Operation Althea, formally the European Union Force Bosnia and Herzegovina (EUFOR), is a military deployment in Bosnia and Herzegovina to oversee the military implementation of the Dayton Agreement. It is the successor to NATO's SFOR and IFOR. The transition from SFOR to EUFOR was largely a change of name and commanders: 80% of the troops remained in place. It replaced SFOR on 2 December 2004.
|European Union Force Bosnia and Herzegovina|
|Participant in the Dayton Agreement|
New emblem adopted in March 2017
|Active||2 December 2004– present|
|Motive(s)||Successful implementation of the Dayton Agreement|
|Military leader||Major General Martin Dorfer|
|Political leader||European Union|
|Colours||Blue, white, and yellow|
Civilian implementation of the Dayton Agreement is enforced by the Office of High Representative. In 2007, EUFOR had 600 troops from 22 countries, mostly from the member states of the European Union (EU). There are however, additional troops from other non-EU member states such as Chile and Turkey.
The EUFOR's commander is currently Major General Martin Dorfer of Austria, since March 2018 (all of EUFOR's commanders since 2009 have been Austrians). For this mission, the European Union Military Staff is using NATO's Supreme Headquarters Allied Powers Europe (SHAPE) as the EU's Operational Headquarters (OHQ) and is working through the Deputy to the Supreme Allied Commander Europe, a European officer.
The EUFOR assumed all the missions of the SFOR, except for the hunt for individuals indicted by the war crimes tribunal, notably Radovan Karadžić, former leader of Republika Srpska, and Ratko Mladić, their former military leader, which remained a mission for NATO through NATO Headquarters Sarajevo. The EUFOR does have police duties against organised crime, which is believed to be linked to suspected war criminals. It worked with the European Union Police Mission in Bosnia and Herzegovina (EUPM) and with the Bosnian Police. The European Union Special Representative in Bosnia and Herzegovina provides political guidance on military issues with a local political dimension to the EUFOR.
As of March 2019[update], the total force of EUFOR are at 600 troops from 20 countries, including EU member states and non-EU "Troop Contributing Countries" (TCC) are present within EUFOR (Albania, Austria, Bulgaria, Chile, Czech Republic, France, Greece, Hungary, Ireland, Italy, Poland, Portugal, North Macedonia, Romania, Slovakia, Slovenia, Spain, Switzerland, Turkey, and the United Kingdom).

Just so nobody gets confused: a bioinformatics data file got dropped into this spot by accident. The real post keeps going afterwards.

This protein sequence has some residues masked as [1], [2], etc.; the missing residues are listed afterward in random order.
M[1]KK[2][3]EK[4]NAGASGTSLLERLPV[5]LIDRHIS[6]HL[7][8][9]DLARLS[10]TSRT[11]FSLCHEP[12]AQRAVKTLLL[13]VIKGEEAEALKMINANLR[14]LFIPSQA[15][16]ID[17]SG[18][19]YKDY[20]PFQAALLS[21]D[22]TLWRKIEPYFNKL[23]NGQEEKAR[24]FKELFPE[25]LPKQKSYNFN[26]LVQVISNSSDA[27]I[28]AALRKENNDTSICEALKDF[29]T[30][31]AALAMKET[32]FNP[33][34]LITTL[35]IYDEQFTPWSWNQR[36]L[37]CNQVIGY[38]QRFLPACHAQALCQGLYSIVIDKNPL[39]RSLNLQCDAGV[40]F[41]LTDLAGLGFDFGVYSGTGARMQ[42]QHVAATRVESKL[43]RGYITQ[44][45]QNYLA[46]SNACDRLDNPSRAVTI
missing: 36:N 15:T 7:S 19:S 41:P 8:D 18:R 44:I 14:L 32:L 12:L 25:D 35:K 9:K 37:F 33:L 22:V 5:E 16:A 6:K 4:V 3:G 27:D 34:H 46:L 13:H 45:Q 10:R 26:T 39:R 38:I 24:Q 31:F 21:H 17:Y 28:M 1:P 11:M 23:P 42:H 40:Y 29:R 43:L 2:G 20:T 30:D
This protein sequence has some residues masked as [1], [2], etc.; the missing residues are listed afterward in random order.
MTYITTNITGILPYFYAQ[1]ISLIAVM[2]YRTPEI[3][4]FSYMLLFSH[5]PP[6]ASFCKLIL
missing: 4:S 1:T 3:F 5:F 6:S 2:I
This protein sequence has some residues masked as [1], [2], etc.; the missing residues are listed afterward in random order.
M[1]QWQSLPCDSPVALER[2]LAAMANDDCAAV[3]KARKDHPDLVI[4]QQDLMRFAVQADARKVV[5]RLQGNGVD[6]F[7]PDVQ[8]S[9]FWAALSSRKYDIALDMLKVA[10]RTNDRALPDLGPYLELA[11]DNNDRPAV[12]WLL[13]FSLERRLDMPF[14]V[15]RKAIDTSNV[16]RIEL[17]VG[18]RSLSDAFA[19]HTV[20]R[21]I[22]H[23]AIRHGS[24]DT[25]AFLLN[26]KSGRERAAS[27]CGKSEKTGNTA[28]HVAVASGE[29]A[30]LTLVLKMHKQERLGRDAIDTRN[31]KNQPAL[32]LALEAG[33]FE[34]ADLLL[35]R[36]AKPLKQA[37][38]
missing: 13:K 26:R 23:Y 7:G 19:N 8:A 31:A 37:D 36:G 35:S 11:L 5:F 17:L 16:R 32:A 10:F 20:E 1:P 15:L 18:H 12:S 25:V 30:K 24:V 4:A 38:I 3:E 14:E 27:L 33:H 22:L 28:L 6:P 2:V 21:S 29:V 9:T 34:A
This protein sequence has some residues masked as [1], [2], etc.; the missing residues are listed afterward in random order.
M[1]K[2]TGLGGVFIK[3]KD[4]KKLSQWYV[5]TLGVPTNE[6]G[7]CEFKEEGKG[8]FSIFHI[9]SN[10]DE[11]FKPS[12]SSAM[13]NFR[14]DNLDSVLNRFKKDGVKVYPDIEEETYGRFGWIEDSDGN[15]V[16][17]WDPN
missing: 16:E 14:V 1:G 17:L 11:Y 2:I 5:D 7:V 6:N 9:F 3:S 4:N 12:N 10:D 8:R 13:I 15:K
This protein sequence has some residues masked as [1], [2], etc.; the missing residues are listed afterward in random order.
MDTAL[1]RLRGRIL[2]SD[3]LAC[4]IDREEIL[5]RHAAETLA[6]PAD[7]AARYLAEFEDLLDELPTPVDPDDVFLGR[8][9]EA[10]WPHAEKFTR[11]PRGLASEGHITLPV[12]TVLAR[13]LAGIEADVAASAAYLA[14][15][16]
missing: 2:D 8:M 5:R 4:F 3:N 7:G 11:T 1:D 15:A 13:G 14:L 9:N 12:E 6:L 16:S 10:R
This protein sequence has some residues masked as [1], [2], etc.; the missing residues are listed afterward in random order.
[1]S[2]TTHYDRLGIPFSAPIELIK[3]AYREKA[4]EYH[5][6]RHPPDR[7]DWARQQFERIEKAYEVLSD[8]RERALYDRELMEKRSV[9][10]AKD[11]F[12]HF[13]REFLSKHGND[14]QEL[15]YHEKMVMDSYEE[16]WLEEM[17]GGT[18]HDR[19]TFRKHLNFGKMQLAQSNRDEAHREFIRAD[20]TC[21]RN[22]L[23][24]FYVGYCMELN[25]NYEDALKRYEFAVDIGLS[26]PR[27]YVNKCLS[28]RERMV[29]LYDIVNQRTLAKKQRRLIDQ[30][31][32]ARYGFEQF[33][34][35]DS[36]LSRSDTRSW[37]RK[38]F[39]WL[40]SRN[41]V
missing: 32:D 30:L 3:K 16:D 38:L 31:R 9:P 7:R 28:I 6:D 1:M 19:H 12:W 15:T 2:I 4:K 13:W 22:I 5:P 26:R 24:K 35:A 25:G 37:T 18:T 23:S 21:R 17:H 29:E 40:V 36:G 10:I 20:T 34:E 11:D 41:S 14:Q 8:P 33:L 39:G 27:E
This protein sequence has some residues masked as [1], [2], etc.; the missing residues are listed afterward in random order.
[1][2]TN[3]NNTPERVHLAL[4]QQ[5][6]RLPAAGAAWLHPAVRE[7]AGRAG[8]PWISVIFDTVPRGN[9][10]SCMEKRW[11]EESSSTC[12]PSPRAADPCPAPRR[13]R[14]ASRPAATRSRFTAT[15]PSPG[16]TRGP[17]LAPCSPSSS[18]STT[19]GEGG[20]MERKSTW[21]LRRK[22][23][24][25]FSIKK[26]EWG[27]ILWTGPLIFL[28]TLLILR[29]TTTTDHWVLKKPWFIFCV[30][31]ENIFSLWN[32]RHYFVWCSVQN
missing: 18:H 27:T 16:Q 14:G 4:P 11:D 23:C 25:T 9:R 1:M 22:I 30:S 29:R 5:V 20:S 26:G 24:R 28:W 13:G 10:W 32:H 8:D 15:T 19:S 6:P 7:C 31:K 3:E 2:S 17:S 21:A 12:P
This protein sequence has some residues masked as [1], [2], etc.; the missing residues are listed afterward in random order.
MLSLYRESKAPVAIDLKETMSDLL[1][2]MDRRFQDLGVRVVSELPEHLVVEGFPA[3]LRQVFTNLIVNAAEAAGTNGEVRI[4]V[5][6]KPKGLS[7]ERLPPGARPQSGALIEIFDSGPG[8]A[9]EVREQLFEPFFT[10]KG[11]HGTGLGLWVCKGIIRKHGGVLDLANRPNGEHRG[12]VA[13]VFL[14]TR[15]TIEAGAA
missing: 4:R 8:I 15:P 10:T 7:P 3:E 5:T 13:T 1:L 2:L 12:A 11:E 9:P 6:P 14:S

|1||United Kingdom||Major general||David Leakey||2 December 2004 – 6 December 2005|
|2||Italy||Major general||Gian Marco Chiarini||6 December 2005 – 5 December 2006|
|3||Germany||Rear admiral||Hans-Jochen Witthauer||5 December 2006 – 4 December 2007|
|4||Spain||Major general||Ignacio Martín Villalaín||4 December 2007 – 4 December 2008|
|5||Italy||Major general||Stefano Castagnotto||4 December 2008 – 3 December 2009|
|6||Austria||Major general||Bernhard Bair||4 December 2009 – 6 December 2011|
|7||Austria||Major general||Robert Brieger||6 December 2011 – 3 December 2012|
|8||Austria||Major general||Dieter Heidecker||3 December 2012 – 17 December 2014|
|9||Austria||Major general||Johann Luif||17 December 2014 – 24 March 2016|
|10||Austria||Major general||Friedrich Schrötter||24 March 2016 – 28 March 2017|
|11||Austria||Major general||Anton Waldner||28 March 2017 – 28 March 2018|
|12||Austria||Major general||Martin Dorfer||28 March 2018 – 26 June 2019|
|13||Austria||Major general||Reinhard Trischak||26 June 2019 – present|
- "EU troops prepare for Bosnia swap". BBC. 23 October 2004.
- EUFOR Troop Strength (1 November 2007)
- "Archived copy". Archived from the original on 2007-11-23. Retrieved 2007-12-05.CS1 maint: Archived copy as title (link)
- Evans, Michael (29 November 2004). "EU force to take on pimps, drug barons and smugglers". The Times. Retrieved 13 January 2007.
- "EUFOR Fact Sheet - Countries of EUFOR". EUFOR. Archived from the original on 2011-07-18. Retrieved 2008-02-01.
- EUFOR change of command ceremony
- Le Monde (in French)
- Dominik Tolksdorf The Difficulties of the European Union in Supporting the Europeanization of Bosnia and Herzegovina[permanent dead link] EU Frontier Policy Paper, Budapest: Center for EU Enlargement Studies – Central European University, 2011
|Wikimedia Commons has media related to EUFOR Althea.|